Thursday, 25 November 2021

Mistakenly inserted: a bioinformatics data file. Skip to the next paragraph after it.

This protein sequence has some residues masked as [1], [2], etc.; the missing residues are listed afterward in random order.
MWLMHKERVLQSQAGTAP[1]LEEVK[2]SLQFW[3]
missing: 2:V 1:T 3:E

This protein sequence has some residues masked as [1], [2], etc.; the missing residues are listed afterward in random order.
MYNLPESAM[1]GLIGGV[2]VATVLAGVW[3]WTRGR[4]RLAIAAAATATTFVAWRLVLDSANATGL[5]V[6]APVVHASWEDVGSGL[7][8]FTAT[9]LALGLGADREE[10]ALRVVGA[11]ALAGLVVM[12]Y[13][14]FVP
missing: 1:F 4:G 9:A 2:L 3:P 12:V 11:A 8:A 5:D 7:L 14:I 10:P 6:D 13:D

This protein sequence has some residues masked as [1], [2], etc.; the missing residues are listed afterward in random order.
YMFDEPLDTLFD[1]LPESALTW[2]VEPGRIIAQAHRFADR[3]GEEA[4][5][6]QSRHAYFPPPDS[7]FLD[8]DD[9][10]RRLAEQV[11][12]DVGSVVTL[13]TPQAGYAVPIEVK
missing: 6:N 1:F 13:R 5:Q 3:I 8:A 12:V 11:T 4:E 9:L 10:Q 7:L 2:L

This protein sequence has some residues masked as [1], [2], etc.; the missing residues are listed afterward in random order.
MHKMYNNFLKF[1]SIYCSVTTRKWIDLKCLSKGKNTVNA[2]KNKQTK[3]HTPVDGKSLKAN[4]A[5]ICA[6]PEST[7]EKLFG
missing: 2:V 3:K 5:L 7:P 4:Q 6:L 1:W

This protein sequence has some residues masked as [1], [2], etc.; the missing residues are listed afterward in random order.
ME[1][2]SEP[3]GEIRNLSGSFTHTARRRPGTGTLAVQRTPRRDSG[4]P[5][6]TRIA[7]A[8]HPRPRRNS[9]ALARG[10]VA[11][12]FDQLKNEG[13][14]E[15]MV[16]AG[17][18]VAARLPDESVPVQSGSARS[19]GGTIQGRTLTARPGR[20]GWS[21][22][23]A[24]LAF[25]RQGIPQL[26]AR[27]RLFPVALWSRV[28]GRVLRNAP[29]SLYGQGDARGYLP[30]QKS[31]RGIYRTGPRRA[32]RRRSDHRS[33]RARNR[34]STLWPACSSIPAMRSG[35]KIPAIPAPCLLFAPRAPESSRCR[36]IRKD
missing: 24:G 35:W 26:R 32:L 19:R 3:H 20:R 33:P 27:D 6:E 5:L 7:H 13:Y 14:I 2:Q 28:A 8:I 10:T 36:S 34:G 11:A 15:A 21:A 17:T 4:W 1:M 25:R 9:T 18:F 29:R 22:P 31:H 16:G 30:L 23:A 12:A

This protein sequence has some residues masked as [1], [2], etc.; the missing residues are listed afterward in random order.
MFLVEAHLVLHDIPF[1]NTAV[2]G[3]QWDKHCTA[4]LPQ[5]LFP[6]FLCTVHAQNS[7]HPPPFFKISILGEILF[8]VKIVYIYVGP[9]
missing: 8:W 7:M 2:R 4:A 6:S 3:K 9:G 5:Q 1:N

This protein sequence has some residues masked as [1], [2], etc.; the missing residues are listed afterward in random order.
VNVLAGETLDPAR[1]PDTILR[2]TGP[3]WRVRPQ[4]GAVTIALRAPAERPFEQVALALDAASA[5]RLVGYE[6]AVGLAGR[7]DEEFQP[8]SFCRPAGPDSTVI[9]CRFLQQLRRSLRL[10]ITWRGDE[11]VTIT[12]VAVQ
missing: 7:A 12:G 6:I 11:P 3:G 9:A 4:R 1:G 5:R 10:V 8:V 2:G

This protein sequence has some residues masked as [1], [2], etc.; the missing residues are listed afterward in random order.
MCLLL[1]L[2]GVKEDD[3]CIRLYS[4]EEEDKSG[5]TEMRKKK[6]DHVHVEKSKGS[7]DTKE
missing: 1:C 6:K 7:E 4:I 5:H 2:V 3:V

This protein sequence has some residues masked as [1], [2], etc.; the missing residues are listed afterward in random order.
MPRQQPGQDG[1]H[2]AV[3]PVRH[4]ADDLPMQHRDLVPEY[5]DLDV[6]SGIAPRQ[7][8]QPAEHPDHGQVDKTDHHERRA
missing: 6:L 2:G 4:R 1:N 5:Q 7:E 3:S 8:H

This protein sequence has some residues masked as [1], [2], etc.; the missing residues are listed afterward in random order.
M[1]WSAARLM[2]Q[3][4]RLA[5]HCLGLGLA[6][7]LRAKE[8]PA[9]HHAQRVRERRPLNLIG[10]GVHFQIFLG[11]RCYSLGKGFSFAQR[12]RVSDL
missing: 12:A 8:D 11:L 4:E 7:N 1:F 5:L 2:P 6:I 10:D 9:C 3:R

Housing and the Future of Europe  Professor Padraic Kenna - NUI Galway   Housing – or the challenges facing young people in accessing affordable housing, is emerging as one of the key issues for the European Union. While the great majority of Europeans live in good quality, affordable housing as a result of major State and private investment since the 1950s, the picture for young Europeans is not so rosy.  Housing as a European Issue  The majority of people aged 18-34 across the EU still live with their parents, largely because they cannot afford to rent or buy. While there are major differences in the housing situation in every Member State, all prosperous European cities face similar challenges, especially those with population growth and inward migration.  The lack of affordable housing particularly impacts on poor and socially excluded people, such as LGBTQI+ young people, lone parents and migrants. Almost 10% of the EU-27 population (and 35% of those who are poor) live in households that spend 40% or more of their disposable income on housing. Homelessness has risen across Europe, although this year, the European institutions, Member State governments and civil society have committed to combatting homelessness under the European Platform on Combatting Homelessness, with a target set for ending homelessness by 2030.   More and more Europeans are looking to the EU to tackle the challenges of our times in such areas as climate change and environmental protection, economic stability, digitalisation of society, data protection, the sharing economy, responsible lending, good jobs, improved quality of life, recognition of diversity, fundamental rights and social inclusion.   Could the EU do more in the field of housing?   It is important to remember that the EU has no direct competences/powers in housing as such – it is unlikely to ever build, sell or rent homes. For example, in relation to owner-occupation or housing as property, Article 345 of the Treaty on the Functioning of the EU states that “This Treaty shall in no way prejudice the rules in Member States governing the system of property ownership.” Of course, Member State constitutional and legal provisions on the regulation of use of property in the public interest are mirrored in the Treaties. But housing is also about more than property, and despite all the differences between national housing systems, there are many common issues facing all Europeans. Some of these are relevant for, and overlap with, EU policies, which have already been approved by Member States.  In many areas which relate to housing, Member States have agreed to share their competences/powers, such as in supervision of mortgage lenders, setting of euro-area interest rates, consumer protection and fundamental rights, and in non-discrimination on gender or other grounds.   The European Commission, through the European Semester, and referring to the European Pillar of Social Rights, provides Member States with policy support, guidance and orientation on how to design efficient national policies aimed at ensuring citizens’ access to affordable, secure and accessible social housing. The European Commission assists Member States to deal with housing supply shortage, dysfunctional housing markets, macroeconomic imbalances and insufficient stock of social housing.[1]  Many issues which affect access to, and enjoyment of, housing rights are impacted by the unique architecture of the Economic and Monetary Union. These include the rules on social and affordable housing as a Service of General Economic Interest, and the rules on Member State budget deficits and borrowing levels for investment. Of course, these rules do not in any way prevent Member States from acting to address national housing system deficits. There are proposals to separate investment in social and affordable housing from the rules on general government debt, avoiding State budget deficits.  The European Commission, European Parliament and European Central Bank support measures which limit excessive house price increases, and have also recommended increased investment of all forms of social and affordable housing to promote wider access to adequate, secure and affordable housing for Europeans. Indeed, EU institutions are beginning to recognise the need for choice, stability and balance in housing systems across Europe. In 2021, the European Parliament Report on ‘access to decent and affordable housing for all’ called for adequate, energy-efficient and healthy housing for all Europeans, and major investment in social, public, affordable and energy-efficient housing.  The EU Green Deal is especially significant for housing investment across Europe. The decarbonisation of the EU economy by 2050 is a common objective in the fight against climate change, and the energy used for heating and cooling buildings is one of its main causes. Through the Green Deal, the European Union set itself the goal of making buildings and housing more energy-efficient.   The European Single Market and social market economy of the EU also impact on housing on many levels. But, of course, access to adequate housing is essential for the full participation of every EU citizen in society.  Looking to the Future  All of these issues were up for discussion at the Conference on the Future of Europe Event on Housing, hosted by NUI Galway on 9th December 2021, in association with European Movement Ireland and The Housing Agency. This EU initiative seeks to open a space for debate to address Europe’s challenges and priorities, and it is important that housing is treated as one of the important issues for Europe’s young (and not so young) citizens.   One of the key questions addressed by presenters and participants at the NUI Galway Event was “what your ideal Europe would look like in the next 10-20 years”. Of course, this lead to many other questions. Will everyone in Europe be able to access decent and affordable housing? How much will we pay for our homes? Will our housing systems contribute to climate change, or will we have sustainable and energy efficient homes? Will our communities be inclusive of all? Will our housing policies reflect gender equality? Will we have segregation based on income, identity, disability, nationality or connectivity? Will our students and young people be able to access good quality affordable housing if they chose to study or work in another Member State? Will the EU help us ensure that no-one is homeless due to lack of housing? Will our housing systems be defined by boom-bust cycles and unpredictable mortgage interest rates for aspiring home-owners? Will the EU support a minimum standard of housing in line with human dignity for all? Will the human right to home take priority in housing-related policymaking, or will it be something else? What does the commitment in the EU Charter of Fundamental Rights “to ensure a decent existence for all those who lack sufficient resources” really mean? How does the European Pillar of Social Rights actually inform EU policies?   Of course, we found that the answers to these questions involve national, regional and local actors and organisations, as well as European Union institutions. We also agreed that it is really time to include housing as part of the Europe-wide debate on the Future of Europe. We will develop and share better solutions, working together as Europeans.  I wish to sincerely thank all those who presented to this Event, as well as the moderators Cllr Alison Gilliland, Lord Mayor of Dublin, and Bob Jordan, CEO of the Housing Agency (sponsors of the Event). Special thanks to colleagues Professor Martin Hogg and Professor Geraint Howells, and Researchers Áine Dillon and David Martin, with Cormac Staunton of Staunton Media. The sponsorship and assistance of Stephen O’ Shea and Noelle O’ Connell of the European Movement Ireland was invaluable.  We hope that this Report and the accompanying video of the Event available on the CHLRP website. Will contribute to the ongoing debate within the European Union about how organise our housing systems for benefit of all.  Professor Padraic Kenna. 1st February 2022.  Link to the Report on the Conference on the Future of Europe Housing Event   Link to the Full Video on the Conference on the Future of Europe Housing Event       [1] EU funding for housing projects is available through the European Regional Development Fund, the Just Transition Fund, InvestEU, ESF+, Horizon Europe, Next Generation EU, Recovery and Resilience Facility, Coronavirus Response Investment Initiative (CRII) and the Coronavirus Response Investment Initiative Plus (CRII+). The European Investment Bank provides low interest long term loans for social and affordable housing.         [1] EU funding for housing projects is available through the European Regional Development Fund, the Just Transition Fund, InvestEU, ESF+, Horizon Europe, Next Generation EU, Recovery and Resilience Facility, Coronavirus Response Investment Initiative (CRII) and the Coronavirus Response Investment Initiative Plus (CRII+). The European Investment Bank provides low interest long term loans for social and affordable housing.